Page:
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The Best of 2022
It's been a big year for Monday Morning Economist, and that's because of great support from subscribers like you!
As the year comes to a close, I wanted to take a moment to reflect on the past year and highlight some of our top posts from the past year. It’s been a really big year for this newsletter and I’m so proud of everything that has happened! At the start of the year, there were just over 500 subscribers; today we’re more than double that number with nearly 1,200! Most of that growth has come from readers like you sharing your favorite posts with your friends, family, and students. Thank you!
Even though there is a paid supporters option, please know that the primary version of the newsletter will always be free so that you can share these posts with anyone you think would enjoy them.
Top Posts in 2022
When I look back at my list of topics for the year, it’s crazy to see the variety of things we talked about. If you’ve been here the whole year, you learned topics as varied as Elvis weddings, fighting homelessness in Houston, and governors suspending the gas tax. Those were just a few of my favorite stories and the ones I really enjoyed writing.
Here were the top 10 posts based on page views:
A fun look at the pumpkin spice latte trend.
Spending billions on the World Cup isn’t a good investment.
Artificial intelligence can be good for workers and consumers.
A single motel room in Evansville, Indiana was 19% more expensive than the other rooms.
There are a lot of great examples of economics during Halloween.
Ticketmaster is so bad partly because they have monopoly and monopsony power.
There are fewer college students enrolled this year, but why?
You can learn a lot about economics by watching Disney movies.
Do you have a favorite story that didn’t crack the top 10 list? Let me know in the comments:
Monday Morning Economist in the News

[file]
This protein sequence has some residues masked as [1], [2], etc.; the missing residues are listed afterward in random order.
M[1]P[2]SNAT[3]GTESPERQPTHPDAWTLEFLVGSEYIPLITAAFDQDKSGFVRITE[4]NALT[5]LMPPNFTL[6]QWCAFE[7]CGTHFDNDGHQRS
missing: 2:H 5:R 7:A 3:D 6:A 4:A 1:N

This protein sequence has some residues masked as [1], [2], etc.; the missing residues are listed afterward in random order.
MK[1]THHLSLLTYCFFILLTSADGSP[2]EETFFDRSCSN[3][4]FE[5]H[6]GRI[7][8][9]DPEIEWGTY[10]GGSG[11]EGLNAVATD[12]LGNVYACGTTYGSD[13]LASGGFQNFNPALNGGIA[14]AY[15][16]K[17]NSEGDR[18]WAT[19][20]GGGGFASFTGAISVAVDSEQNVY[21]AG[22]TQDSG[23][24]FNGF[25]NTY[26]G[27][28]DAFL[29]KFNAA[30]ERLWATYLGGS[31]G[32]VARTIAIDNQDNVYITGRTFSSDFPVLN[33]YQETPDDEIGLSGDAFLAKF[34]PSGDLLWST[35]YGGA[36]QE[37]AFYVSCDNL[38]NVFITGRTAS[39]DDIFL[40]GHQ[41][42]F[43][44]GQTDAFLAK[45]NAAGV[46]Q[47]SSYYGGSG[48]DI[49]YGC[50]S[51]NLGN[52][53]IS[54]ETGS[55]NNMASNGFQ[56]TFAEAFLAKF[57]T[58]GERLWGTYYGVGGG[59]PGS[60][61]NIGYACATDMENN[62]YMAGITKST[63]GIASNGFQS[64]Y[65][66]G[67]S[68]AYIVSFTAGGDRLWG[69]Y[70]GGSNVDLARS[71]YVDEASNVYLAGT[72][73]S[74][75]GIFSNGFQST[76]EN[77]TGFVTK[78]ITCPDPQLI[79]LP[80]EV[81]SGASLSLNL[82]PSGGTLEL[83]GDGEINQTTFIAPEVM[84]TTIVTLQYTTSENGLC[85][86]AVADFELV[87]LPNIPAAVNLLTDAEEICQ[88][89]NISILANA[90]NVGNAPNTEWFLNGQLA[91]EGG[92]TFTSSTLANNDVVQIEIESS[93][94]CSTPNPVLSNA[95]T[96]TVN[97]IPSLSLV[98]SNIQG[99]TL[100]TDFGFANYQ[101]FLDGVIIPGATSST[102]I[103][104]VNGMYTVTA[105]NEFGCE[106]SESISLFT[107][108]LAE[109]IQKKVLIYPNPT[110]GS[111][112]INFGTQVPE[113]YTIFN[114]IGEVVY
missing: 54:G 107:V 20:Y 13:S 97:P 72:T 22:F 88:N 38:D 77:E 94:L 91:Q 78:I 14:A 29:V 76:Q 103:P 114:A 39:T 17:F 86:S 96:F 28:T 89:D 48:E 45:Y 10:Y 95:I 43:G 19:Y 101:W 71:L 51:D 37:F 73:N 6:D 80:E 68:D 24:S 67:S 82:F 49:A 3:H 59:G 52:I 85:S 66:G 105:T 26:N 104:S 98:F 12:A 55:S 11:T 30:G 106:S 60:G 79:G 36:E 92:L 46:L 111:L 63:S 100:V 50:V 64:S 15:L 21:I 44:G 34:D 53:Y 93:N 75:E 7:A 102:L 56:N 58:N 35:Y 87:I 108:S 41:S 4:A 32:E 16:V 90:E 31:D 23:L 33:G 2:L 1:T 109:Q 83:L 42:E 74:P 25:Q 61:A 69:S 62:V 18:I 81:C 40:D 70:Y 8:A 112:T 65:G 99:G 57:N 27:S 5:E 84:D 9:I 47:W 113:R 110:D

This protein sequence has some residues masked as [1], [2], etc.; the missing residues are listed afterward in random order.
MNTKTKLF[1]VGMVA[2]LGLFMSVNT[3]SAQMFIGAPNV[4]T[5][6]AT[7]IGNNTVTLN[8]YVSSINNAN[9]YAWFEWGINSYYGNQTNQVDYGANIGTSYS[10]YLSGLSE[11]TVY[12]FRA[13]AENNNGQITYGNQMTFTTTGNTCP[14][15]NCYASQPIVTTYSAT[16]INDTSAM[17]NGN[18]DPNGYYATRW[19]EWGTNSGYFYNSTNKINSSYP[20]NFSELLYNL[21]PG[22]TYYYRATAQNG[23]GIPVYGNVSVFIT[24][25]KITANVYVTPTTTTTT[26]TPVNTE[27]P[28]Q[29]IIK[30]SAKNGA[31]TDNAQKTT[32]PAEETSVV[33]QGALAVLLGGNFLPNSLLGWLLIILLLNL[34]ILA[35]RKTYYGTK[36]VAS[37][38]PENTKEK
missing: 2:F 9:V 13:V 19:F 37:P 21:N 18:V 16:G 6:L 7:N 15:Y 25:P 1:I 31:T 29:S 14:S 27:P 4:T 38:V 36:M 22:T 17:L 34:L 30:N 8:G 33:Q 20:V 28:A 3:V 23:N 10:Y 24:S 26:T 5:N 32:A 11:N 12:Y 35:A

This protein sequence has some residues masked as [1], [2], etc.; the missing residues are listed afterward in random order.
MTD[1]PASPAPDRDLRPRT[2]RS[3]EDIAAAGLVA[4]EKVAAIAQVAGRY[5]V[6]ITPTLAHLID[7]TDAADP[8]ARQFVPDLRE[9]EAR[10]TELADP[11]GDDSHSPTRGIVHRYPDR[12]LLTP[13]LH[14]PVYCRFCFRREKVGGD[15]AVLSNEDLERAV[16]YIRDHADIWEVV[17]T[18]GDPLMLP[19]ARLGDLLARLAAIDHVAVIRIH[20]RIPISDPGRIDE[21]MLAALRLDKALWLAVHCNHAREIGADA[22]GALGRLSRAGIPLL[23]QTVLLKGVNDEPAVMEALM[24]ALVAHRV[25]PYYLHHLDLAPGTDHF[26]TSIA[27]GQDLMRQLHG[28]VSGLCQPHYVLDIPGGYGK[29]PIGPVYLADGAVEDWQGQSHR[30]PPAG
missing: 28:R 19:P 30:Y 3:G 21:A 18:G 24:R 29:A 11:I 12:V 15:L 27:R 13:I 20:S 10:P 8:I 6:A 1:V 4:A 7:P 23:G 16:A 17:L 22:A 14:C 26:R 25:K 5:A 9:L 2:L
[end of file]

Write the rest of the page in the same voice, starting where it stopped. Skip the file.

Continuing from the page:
The other big change over the past year has been media exposure. Most of that came in September as I covered the pumpkin spice latte trend. Perhaps it’s no surprise that something that is so popular (and contentious?) ended up being shared so widely. The media exposure all started thanks to a media advisory written up by Virginia Tech.
After that came out, summaries and stories were posted on CNBC, Yahoo! Finance, a national association for convenience stores, and translated for audiences in India and Germany. The fun side of it all, however, came from a 3-minute segment on the DC Fox Morning Show:
While the pumpkin spice latte post was the “big news” story for the year, this newsletter also opened up a bunch of opportunities to talk about economics and core concepts with other outlets. I chatted with WTOP News about why it’s okay to buy lottery tickets even if you aren’t likely to win. A local ABC affiliate and The National Desk ran an article about the recent tech layoffs. I got a very small line in CNN Business about Black Friday shopping and how it would impact malls. All in all, it was a fun year!
I started this newsletter 2 years ago with one main goal in mind: I want to increase economic literacy across the country. I think the best way to do that is by connecting real-world events to economic concepts and showing people that knowing a little bit of economics can help explain a lot of what we see and experience around us.
You can help expand this message by doing two things. First, consider giving a gift subscription to someone you know or donating a subscription. Paid subscriptions support the website and give readers a direct connection to me. Special posts like this are sent to paid subscribers first and then sent to everyone else the next day. An added perk is that there are no supply chain slow-downs involved!
The second thing you can do is share this newsletter on your social media profiles or through emails with friends and family. Word of mouth, especially from a trusted source, helps this product grow each week. A simple post on Facebook or Twitter that says how much you enjoy reading the Monday Morning Economist, with a link to sign up, would mean a lot:
I recently started a podcast with my good friendcalled . We chat for about 45 minutes to an hour on each episode on various economic concepts and how people can apply those to their everyday lives. Again, it's another outlet where I want to spread economic literacy far and wide.
You can sign up for new releases on Substack below:
Beyond that, who knows? I’ll keep writingeach week and sharing interesting links with you all every Tuesday. I've been posting more frequently on Twitter and LinkedIn, but who knows how long those sites will last? If you have ideas or just want to check in, please drop a comment on Substack. I’d love to hear from you: